Here and There on the Turf Holiday Racing. Donaghee s Defeat-Maryland Season Ends. Just as the turkey is the national bird for Thanksgiving, football is the national pastime and it is more or less of a duty to pay homage to that sport it fits right in with the noble bird. But there is another sport hat has a wonderful appeal for those who celebrate Thanksgiving or any other holiday. At Bowie Thursday it seemed that all of Washington, all of Baltimore, a goodly slice of Philadelphia, New York and all way points forgot all about football and went racing. Never was there such a gathering at the southern Maryland course and the sport was worthy of the crowd. And while Bawia was taking care of its immense patronage there were thousands of patrons of the turf that were welcoming the thoroughbreds at Jefferson Park in New Orleans and the Tijuana course in Mexico and almost adjacent to San Diego. There is something peculiarly satisfying in the holiday crowds that attend the races. It is peculiarly satisfying on such a day as Thanksgiving. That is a holiday above all others that is devoted to sport, with its years of football. When the racing can entertain such immense throngs as were out Thursday it gives an illuminating idea of the growing popularity of the sport. These holiday crowds differ widely from the average days of racing. It is a crowd made up of merrymakers who have chosen that particular sort of entertainment from those that are offered. Racing is the choice. It is often more convenient to attend the ball game, take in the football, patronize a matinee, go fishing and do a thousand and one other things, yet racing is the choice. That is what counts and that is what makes the big holiday crowds mean so much for the future of the turf. Racing has always had its devotees. They are the patrons who would consider a holiday wasted anywhere else than on a race course, but that is bred in them. They just cannot help it. Racing is their choice of entertainment at all times, no matter what others arc available. These do not enter into this argument at all. The turf has them and its lure will always hold them. What does count is the choice of ths casual racegoer, and when one sees the Thanksgiving crowds at the race courses there is forced a conviction that the greatest of all the sports is steadily growing in popular favor in this country. Weight will bring them all together. James W. Beans Donaghee, after demonstrating that he was a peculiarly good colt over the Bowie footing, was soundly beaten in the running of the Thanksgiving Handicap. He had begun his Bowie winning with a burden of 109 pounds and in his race Thursday he had raced his way up to 117 pounds. It was too much and he went down to defeat. He did not have the best of luck in the running, but the only valid excuse that could be offered for defeat was that he could not handle the weight successfully. And it was Bonnie Omar that upset the calculations in the big Bowie feature. He was a lightweight, carrying 105 pounds, but, like .Donaghee, he had shown an aptitude to race over the Bowie track. That counted much in his favor and his victory was a convincing one. It is probable that William Woodward will be as pleased with the victory as was Bert Reuge, his owner. It was Mr. Woodward that bred Bonnie Omar and while he had shown little before this notable score he raced in a fashion to indicate that he is capable of running both fast and far. Of course there is a chance that his ability to race over the Bowie track made him show to better advantage than he would over another track, but from any angle it was a race that gives the colt an altogether new importance. The racing at Bowie this afternoon will wind up the season except for what is offered at the winter racing grounds. But simultaneously with the last day at Bowie comes the first day of sport at Oriental Park, commonly known as the Havana track. Jefferson Park has had its big opening; the racing is under way at Tijuana and it means just a changing of ths circuit as happens all through the year. The fall season in Maryland has been a tremendously successful one at each of the big tracks, while both Marlboro and Timonium had a like success. For the most part delightful weather has contributed not a little to this success, though the last day of the Maryland Jockey Club meeting at Pinilico was run off through a blinding snowstorm. It was unprecedented in the long and glorious Pimlico history, but notwithstanding this untoward happening it was a great meeting. Havre de Grace and Laurel shared a like prosperity and the coming of Pierre Werthei-mcrs Epinard to Laurel gave it one tremendously big day that would not have been as big had it not been for the presence of the French colt. It will always be regretted that this sterling colt was started when unfit for racing that afternoon, but it was a problem and a difficult one to settle. A large percentage of that vast crowd cams solely to see Epinard in action and, while it was known that he was to an extent crippled, it was hoped that he would be able to race successfully for the edif;cation of the crowd. That he faihd was to be deplored, but he was sent j to the post in the hope that he would give a good account of himself and fittingly entertain those that were on hand to see him perform. All of that is a part of the history of the 1924 season. It has been a truly glorious year in Maryland and already plans are being laid for the next season. It is known there will be practically no change in the dates for 1925. The season, as usual, will begin with the racing at Bowie. That meeting will take up the first half of April. Havre de Grace will follow with its meeting and then will come the Maryland Jockey Club at Pimlico and the running of the Preakness. This completes the big Maryland circuit for the spring and th3 mile tracks remain closed until September, when Havre de Grace begins the fall season, to be followed by Laurel, which as usual will take up the most of October. This meeting will be followed by Pimlico and Bowie, as has been" the order for several seasons.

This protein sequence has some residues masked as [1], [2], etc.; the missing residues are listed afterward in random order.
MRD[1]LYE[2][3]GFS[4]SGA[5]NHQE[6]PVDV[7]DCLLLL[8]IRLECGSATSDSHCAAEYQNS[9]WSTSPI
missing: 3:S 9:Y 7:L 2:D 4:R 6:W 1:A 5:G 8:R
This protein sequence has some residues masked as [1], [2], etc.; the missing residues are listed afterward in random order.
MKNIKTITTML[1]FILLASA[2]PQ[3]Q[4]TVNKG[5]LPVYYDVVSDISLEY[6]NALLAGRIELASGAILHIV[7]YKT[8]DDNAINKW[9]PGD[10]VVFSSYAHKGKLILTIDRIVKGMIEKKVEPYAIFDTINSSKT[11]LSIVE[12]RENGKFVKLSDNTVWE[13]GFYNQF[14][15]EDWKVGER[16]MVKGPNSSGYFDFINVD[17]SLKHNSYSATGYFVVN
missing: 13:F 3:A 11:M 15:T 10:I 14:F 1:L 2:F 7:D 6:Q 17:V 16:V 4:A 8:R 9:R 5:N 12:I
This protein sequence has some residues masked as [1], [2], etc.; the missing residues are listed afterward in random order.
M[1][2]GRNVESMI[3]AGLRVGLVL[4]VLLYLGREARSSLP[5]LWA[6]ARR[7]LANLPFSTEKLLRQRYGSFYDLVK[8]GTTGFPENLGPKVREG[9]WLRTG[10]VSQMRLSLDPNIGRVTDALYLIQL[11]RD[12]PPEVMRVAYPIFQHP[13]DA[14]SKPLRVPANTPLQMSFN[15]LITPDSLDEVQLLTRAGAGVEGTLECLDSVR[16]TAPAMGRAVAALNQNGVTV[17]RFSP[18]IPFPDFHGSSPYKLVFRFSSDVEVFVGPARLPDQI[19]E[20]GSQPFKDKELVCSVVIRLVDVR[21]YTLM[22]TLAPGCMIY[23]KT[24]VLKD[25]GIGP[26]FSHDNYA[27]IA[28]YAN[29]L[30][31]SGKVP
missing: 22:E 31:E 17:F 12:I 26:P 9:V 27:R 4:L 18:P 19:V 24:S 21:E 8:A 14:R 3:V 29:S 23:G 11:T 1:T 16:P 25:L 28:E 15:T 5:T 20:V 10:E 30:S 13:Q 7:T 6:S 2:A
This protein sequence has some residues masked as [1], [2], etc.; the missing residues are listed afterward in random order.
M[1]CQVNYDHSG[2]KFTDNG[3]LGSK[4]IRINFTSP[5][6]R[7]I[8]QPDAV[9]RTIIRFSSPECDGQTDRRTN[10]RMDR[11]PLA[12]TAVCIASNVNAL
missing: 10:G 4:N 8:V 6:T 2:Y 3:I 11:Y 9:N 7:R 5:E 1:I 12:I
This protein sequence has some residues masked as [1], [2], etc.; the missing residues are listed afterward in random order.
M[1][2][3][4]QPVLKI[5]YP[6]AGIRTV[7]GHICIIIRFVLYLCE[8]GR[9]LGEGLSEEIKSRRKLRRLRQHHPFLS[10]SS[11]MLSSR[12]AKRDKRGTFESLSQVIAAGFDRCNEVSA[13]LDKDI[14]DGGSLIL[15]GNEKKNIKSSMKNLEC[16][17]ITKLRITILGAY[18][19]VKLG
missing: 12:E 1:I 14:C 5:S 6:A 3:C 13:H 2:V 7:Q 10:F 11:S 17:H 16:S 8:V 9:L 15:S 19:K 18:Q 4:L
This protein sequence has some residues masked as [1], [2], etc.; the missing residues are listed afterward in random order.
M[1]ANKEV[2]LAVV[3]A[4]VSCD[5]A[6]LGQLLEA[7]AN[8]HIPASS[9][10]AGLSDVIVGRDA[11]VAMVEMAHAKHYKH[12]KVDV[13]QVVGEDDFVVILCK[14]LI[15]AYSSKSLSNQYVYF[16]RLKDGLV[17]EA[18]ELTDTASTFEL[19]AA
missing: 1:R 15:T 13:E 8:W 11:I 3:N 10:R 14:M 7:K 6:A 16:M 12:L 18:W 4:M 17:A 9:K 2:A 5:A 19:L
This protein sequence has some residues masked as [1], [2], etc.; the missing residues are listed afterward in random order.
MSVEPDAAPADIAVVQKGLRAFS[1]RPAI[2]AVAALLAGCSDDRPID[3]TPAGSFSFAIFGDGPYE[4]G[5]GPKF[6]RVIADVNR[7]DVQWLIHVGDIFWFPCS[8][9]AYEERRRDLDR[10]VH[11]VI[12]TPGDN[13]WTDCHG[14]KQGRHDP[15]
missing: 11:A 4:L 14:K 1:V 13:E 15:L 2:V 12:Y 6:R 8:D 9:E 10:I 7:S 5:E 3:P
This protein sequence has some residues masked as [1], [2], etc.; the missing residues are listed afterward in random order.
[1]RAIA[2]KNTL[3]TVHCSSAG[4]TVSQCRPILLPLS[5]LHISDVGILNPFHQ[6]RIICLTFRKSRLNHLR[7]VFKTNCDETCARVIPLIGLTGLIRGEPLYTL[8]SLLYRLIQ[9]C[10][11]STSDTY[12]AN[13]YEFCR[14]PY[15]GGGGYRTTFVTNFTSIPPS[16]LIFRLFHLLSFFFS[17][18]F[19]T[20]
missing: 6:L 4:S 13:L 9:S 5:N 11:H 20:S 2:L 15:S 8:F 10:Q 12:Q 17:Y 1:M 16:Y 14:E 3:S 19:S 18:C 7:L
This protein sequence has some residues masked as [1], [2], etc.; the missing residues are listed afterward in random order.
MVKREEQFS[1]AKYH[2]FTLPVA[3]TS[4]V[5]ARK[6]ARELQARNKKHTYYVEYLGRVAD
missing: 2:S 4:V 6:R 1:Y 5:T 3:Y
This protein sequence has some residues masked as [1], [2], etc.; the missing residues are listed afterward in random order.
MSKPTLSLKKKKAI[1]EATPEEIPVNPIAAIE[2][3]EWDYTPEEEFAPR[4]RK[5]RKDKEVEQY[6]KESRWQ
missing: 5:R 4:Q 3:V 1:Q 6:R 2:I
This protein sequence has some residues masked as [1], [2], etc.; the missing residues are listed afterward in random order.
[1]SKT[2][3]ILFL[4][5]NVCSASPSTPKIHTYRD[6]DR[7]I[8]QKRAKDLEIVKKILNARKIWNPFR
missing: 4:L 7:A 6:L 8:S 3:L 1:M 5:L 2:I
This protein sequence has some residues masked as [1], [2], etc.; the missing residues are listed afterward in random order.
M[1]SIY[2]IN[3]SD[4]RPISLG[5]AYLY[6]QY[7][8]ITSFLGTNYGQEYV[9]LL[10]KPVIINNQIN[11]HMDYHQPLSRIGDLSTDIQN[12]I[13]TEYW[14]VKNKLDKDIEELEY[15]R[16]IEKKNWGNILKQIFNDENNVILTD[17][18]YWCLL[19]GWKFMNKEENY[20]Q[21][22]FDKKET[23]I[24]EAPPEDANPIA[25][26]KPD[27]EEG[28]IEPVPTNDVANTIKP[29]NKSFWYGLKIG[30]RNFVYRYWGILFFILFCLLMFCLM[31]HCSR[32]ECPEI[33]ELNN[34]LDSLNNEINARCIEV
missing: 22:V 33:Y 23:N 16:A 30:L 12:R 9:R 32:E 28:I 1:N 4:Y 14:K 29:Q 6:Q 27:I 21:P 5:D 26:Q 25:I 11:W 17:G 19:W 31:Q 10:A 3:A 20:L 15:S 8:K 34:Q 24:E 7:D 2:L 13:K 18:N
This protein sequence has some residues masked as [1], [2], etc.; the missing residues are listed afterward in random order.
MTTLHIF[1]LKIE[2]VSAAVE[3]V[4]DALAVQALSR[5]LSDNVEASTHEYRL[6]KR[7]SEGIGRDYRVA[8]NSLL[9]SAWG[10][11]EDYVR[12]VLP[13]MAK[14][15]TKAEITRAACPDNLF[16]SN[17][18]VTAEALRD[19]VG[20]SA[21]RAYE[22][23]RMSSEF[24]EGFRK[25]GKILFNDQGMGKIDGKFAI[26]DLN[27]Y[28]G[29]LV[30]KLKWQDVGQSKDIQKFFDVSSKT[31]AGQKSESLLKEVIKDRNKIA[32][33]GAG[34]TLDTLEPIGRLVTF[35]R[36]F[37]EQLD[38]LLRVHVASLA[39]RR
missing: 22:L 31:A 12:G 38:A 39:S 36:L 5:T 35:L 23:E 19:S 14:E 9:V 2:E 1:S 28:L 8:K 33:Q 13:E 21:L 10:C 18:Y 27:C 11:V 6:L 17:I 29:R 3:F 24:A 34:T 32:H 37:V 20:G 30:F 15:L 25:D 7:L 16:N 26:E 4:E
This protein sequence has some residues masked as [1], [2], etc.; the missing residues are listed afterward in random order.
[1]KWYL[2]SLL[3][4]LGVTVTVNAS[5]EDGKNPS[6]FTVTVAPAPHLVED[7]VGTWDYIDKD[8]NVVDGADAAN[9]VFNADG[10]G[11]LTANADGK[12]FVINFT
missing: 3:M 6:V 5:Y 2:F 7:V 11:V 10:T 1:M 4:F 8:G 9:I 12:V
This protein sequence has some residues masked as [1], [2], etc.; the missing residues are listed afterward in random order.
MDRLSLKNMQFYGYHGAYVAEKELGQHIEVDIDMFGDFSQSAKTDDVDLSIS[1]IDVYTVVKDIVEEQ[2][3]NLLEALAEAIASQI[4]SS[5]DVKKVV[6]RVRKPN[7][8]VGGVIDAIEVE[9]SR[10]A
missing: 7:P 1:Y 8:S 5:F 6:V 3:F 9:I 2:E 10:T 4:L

Persistent Link:
Local Identifier: drf1924112901_2_3
Library of Congress Record: